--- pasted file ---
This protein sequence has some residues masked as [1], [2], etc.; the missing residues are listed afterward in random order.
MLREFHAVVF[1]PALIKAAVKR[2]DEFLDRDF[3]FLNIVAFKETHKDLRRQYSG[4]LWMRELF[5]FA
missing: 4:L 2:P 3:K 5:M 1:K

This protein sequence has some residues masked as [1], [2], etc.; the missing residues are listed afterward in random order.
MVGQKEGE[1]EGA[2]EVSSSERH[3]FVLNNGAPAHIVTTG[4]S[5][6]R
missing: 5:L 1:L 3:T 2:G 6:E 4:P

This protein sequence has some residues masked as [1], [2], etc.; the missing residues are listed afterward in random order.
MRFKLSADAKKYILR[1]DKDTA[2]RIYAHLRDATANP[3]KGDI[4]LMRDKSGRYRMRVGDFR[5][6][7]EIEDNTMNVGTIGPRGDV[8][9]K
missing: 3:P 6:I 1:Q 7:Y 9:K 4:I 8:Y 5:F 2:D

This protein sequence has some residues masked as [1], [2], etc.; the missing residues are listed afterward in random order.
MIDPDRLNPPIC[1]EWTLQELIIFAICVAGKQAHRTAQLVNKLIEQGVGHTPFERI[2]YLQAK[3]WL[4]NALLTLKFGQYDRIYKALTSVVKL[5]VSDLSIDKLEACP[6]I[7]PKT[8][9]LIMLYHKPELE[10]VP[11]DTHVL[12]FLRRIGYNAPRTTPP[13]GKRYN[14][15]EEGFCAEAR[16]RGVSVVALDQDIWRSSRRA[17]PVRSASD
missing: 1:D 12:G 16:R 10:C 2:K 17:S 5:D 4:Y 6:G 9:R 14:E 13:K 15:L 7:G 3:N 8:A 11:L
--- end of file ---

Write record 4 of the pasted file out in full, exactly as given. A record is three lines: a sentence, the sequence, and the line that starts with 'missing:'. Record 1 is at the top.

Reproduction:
This protein sequence has some residues masked as [1], [2], etc.; the missing residues are listed afterward in random order.
MIDPDRLNPPIC[1]EWTLQELIIFAICVAGKQAHRTAQLVNKLIEQGVGHTPFERI[2]YLQAK[3]WL[4]NALLTLKFGQYDRIYKALTSVVKL[5]VSDLSIDKLEACP[6]I[7]PKT[8][9]LIMLYHKPELE[10]VP[11]DTHVL[12]FLRRIGYNAPRTTPP[13]GKRYN[14][15]EEGFCAEAR[16]RGVSVVALDQDIWRSSRRA[17]PVRSASD
missing: 1:D 12:G 16:R 10:C 2:K 17:S 5:D 4:Y 6:G 9:R 14:E 13:K 15:L 7:G 3:N 8:A 11:L